The events at WPP have raised questions about global networks, not just because of Facebook and Google but also clients going in-house or cherry picking agencies on a job by job basis.
I always thought the desire for an advertising group to own so many agencies in so many different places was based more on money (for both the buyer and the sellers) than on a client’s interest, at least creatively. (There are examples of agencies who have made money and still do great creative work, but you need to look at the client list and the overall standard of work. And of course, there is a lot of evidence that creative advertising is effective, so if clients believe that, both win.) Economies of scale might make sense for production and distribution, but if and when agencies within a network work together there is often the question of how each should be paid, let alone any nascent ‘not invented here’ attitudes.
I remember as ECD of Leo Burnett London being asked to provide a team or teams for a global effort for, say, P&G and arguing that it would have been better to nominate the best team available with the best account team available because any team knowing that ten other teams were also working on the brief would prefer to concentrate on their other (probably national) work. This may be what some clients are doing now – what is the best team available?
When I was at Open (my unsuccessful attempt within the AMV group to set up a ‘new’ kind of agency) Michael Baulk had acquired different PR agencies, promotion agencies and so on. We were all set very high growth targets, and one of the ways we tried to meet these was by buying other agencies, which might then compete with the existing ones. There were also discussions about share of remuneration when clients used more than one of these agencies.
Clearly, things are changing. Not just the future of networks but also the kind and range of work agencies do, or could do. What I had hoped Open might be was an ‘ideas’ agency: that is one where the issues facing the client’s business and brand are looked as a whole. Ideas needing disciplines not within the agency would be discussed with people who have those disciplines and the best available team assembled. Why can’t a good agency come up with new product/brand or service? The questions of payment and ‘not invented here’ would depend on open management and personal chemistry – difficult but not impossible. Another problem is whether clients would pay for it. Many years ago Campaign ran a symposium entitled ‘Ideas beyond advertising’, which still implied that advertising came first. (If every problem is a nail, then every solution is a hammer.) I suggested it should have been ‘ideas before advertising’ – advertising was still likely to be a requirement but with a better understanding of its role in the marketing mix, and an opportunity for agencies to contribute wider ideas.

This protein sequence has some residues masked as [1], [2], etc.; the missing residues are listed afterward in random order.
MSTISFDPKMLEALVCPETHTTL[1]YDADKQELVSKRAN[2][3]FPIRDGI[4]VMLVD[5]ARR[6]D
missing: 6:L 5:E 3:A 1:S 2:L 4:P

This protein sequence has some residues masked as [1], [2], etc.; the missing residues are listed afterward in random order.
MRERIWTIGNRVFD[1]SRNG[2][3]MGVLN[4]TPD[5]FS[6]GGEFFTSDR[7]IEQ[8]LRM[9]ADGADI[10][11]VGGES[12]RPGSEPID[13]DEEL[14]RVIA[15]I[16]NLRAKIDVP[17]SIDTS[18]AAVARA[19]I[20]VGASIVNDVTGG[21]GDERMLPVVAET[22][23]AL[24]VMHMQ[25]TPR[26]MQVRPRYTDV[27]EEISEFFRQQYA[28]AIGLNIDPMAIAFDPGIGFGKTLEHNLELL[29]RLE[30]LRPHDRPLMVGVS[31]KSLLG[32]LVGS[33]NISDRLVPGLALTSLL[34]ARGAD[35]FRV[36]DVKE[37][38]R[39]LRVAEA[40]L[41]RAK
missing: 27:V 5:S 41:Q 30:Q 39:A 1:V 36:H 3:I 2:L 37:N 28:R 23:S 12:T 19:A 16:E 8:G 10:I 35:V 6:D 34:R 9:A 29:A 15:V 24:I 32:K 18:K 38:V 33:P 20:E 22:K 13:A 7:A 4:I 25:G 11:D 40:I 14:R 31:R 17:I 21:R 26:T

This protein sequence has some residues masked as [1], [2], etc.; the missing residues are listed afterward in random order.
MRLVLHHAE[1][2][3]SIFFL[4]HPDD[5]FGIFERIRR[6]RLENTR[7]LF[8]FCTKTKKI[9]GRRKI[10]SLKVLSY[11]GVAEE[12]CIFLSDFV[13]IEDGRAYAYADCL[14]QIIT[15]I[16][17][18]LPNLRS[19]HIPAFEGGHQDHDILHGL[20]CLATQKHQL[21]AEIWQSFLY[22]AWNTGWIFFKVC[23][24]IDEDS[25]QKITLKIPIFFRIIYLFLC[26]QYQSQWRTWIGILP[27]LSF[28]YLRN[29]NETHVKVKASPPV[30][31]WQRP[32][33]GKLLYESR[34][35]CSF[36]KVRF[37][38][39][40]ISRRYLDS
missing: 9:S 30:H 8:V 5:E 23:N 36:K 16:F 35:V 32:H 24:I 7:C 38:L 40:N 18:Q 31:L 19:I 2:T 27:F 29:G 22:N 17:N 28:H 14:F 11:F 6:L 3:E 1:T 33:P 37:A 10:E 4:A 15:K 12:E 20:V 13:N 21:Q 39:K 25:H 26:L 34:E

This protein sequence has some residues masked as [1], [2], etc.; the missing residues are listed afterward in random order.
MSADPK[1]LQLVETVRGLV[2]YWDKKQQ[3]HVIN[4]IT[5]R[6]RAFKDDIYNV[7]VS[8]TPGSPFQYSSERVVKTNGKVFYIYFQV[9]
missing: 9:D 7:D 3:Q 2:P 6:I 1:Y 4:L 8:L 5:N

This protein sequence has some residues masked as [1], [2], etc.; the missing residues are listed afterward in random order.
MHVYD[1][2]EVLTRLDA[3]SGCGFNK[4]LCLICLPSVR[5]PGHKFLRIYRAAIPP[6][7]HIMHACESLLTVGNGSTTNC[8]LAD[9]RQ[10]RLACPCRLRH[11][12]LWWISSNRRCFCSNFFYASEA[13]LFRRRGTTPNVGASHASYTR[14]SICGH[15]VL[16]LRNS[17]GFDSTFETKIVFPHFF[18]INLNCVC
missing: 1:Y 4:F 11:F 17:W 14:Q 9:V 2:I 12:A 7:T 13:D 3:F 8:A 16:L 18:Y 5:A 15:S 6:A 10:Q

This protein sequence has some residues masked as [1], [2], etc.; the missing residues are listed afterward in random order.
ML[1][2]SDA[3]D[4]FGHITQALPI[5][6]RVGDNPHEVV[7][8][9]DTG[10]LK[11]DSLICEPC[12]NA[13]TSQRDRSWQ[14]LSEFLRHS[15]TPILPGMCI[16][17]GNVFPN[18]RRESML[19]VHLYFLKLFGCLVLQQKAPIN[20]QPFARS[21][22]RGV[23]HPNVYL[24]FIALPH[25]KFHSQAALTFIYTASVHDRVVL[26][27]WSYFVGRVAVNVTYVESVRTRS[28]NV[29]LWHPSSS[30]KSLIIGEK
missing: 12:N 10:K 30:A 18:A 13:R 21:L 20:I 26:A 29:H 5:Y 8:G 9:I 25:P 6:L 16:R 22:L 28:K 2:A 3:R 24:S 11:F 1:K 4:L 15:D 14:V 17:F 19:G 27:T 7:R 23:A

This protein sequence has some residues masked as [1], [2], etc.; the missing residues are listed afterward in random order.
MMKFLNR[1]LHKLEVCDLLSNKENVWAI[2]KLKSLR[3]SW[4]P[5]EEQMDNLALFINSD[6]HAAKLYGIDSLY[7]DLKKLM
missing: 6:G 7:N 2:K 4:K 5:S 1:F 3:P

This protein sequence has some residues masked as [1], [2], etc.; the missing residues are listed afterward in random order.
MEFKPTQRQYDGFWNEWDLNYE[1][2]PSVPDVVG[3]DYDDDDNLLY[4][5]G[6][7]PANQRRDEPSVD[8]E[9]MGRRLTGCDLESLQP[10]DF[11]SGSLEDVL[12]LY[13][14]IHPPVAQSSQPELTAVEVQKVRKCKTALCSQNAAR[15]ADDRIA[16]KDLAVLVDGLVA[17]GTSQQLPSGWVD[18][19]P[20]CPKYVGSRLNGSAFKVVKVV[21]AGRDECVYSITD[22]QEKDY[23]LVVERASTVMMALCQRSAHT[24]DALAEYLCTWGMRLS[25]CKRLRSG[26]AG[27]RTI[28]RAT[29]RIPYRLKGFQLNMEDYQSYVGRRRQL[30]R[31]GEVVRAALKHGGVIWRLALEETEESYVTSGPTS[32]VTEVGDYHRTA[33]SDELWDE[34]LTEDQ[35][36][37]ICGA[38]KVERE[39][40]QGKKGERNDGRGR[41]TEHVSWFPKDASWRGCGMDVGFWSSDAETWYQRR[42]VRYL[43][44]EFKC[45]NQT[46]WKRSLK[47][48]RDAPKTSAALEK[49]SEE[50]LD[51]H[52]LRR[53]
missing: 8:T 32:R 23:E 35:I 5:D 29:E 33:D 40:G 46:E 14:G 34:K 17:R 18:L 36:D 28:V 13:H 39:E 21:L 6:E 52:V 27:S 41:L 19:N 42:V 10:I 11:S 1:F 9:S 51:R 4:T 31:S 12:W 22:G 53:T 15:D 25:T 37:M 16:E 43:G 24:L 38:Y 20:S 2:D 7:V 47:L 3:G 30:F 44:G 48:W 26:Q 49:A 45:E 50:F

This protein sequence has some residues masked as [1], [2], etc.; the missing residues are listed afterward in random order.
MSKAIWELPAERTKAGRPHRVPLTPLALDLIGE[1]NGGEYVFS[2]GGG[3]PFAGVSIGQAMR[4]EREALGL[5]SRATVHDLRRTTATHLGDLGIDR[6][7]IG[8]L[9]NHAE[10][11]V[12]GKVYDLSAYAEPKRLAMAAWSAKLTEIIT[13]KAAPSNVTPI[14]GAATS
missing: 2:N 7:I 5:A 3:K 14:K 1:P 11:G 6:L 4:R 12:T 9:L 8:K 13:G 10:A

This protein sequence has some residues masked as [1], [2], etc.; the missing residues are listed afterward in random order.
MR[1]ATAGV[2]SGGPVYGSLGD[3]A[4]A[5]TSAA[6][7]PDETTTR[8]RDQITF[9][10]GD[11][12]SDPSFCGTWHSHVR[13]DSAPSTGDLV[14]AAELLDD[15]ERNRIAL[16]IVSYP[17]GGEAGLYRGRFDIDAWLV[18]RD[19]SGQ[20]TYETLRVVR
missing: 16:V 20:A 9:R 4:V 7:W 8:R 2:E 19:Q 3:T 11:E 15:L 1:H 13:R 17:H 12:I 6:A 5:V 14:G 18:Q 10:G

Sir Martin Sorrell is clearly a very bright and successful businessman. Initially he was decried within advertising for being an accountant who didn’t understand or care too much about the quality of the work. I never worked with him, but given some of the agencies within WPP, the people in them and the work produced (as well as some of his statements on the need for creativity), that view seems a bit unfair. However, there is no question that he is driven and wants to win.
My only real contact with him was through cricket. He was a dapper, very keen cricketer but a fairly average batsman. The team I played for, largely actors and writers captained by the late William Franklyn, had an annual fixture with WPP. Sorrel would arrive with his chauffeur dressed in whites to come on as a sub in case he had to take a call. It was an all-day game and Martin paid for lunch, I think, but didn’t hang around for a beer at the end. One evening, after a very close win for us, Bill and I were talking and Martin appeared with his scorebook and said: “Bill, I’ve found two extra runs, so it’s a tie.” “Fuck off, Martin,” Bill responded and cancelled the fixture.